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Conspirators of Pleasure
Conspirators of Pleasure
Actors: Petr Meissel, Gabriela Wilhelmová, Barbora Hrzánová, Anna Wetlinská, Jirí Lábus
Director: Jan Svankmajer
Genres: Indie & Art House, Classics, Comedy, Drama, Animation
NR     2000     1hr 25min


     
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Movie Details

Actors: Petr Meissel, Gabriela Wilhelmová, Barbora Hrzánová, Anna Wetlinská, Jirí Lábus
Director: Jan Svankmajer
Creators: Marie Zemanová, Miloslav Spála, Jan Svankmajer, Jaromír Kallista, Keith Griffiths, Pierre Assouline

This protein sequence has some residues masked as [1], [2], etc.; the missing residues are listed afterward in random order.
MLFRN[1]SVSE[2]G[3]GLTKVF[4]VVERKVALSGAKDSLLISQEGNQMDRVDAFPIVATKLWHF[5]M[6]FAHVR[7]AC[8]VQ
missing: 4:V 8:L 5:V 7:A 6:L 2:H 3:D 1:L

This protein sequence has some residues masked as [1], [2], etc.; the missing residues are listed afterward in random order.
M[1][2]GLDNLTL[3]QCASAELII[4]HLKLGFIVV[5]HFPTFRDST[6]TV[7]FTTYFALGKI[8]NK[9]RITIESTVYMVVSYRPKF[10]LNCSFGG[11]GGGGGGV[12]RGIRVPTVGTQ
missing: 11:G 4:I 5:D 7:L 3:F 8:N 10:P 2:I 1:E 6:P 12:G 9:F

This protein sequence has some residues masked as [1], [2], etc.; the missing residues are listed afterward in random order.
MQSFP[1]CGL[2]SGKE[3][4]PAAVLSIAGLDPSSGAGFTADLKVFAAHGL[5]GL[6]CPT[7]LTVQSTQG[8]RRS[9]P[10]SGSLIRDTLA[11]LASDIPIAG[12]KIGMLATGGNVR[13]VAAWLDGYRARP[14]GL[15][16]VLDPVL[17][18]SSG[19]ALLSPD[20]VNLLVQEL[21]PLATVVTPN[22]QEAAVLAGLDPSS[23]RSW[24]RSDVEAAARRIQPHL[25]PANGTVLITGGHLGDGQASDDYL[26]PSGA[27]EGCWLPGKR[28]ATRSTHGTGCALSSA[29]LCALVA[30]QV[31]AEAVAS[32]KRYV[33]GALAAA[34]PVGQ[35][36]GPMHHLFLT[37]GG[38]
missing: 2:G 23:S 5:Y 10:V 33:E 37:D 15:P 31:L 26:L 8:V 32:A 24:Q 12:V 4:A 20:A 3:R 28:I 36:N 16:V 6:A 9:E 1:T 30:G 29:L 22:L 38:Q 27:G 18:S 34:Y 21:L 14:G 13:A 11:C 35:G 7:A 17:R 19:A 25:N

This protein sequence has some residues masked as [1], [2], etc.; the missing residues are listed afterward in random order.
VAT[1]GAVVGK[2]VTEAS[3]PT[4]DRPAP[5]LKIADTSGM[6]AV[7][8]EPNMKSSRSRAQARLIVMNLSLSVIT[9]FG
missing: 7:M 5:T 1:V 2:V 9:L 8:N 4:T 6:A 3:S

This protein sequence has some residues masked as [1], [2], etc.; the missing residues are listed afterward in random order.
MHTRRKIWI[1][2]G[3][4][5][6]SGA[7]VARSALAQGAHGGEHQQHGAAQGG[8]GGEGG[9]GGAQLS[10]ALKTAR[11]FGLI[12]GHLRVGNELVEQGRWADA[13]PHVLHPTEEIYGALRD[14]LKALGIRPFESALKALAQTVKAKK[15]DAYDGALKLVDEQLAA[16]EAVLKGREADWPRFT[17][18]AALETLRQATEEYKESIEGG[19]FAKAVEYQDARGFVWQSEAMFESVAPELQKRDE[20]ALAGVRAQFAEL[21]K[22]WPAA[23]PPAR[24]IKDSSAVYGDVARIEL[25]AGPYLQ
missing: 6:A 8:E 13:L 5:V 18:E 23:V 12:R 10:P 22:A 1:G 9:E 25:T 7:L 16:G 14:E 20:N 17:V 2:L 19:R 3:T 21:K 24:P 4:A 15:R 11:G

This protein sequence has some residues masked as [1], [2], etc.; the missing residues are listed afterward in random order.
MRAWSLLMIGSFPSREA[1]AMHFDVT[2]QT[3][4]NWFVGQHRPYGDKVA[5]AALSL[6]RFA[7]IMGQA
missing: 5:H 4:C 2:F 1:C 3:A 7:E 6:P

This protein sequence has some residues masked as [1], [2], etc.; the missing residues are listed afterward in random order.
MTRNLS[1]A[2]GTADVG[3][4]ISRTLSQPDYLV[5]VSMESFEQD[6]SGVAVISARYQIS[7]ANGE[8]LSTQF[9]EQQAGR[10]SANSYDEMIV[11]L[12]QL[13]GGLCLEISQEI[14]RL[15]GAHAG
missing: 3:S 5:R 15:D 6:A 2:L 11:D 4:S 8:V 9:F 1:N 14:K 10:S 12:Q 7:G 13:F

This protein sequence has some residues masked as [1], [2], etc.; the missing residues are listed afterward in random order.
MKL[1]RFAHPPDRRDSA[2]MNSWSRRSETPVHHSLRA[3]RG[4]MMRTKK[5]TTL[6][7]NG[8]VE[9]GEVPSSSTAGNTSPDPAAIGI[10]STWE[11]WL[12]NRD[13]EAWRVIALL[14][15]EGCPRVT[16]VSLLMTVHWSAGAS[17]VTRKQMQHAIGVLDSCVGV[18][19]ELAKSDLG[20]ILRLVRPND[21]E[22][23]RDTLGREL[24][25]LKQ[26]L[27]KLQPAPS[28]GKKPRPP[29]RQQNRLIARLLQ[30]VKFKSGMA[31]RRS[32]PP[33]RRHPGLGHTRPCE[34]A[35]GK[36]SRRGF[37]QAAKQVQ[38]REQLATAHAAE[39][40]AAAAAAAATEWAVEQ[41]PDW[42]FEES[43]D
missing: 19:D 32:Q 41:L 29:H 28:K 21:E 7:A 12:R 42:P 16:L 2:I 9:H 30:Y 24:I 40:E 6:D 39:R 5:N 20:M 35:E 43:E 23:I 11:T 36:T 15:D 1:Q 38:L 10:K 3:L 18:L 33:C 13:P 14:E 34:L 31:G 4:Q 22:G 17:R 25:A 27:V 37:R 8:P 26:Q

Genres: Indie & Art House, Classics, Comedy, Drama, Animation
Sub-Genres: Indie & Art House, Silent Films, Animation, British, Drama, Animation
Studio: Kino Video
Format: DVD - Color - Subtitled
DVD Release Date: 04/10/2000
Original Release Date: 08/15/1997
Theatrical Release Date: 08/15/1997
Release Year: 2000
Run Time: 1hr 25min
Screens: Color
Number of Discs: 1
SwapaDVD Credits: 1
Total Copies: 0
Members Wishing: 15
MPAA Rating: NR (Not Rated)
Languages: Czech
Subtitles: English

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Movie Reviews

Svankmajer's homage to Surrealism and its precursors.
darragh o'donoghue | 04/02/2002
(5 out of 5 stars)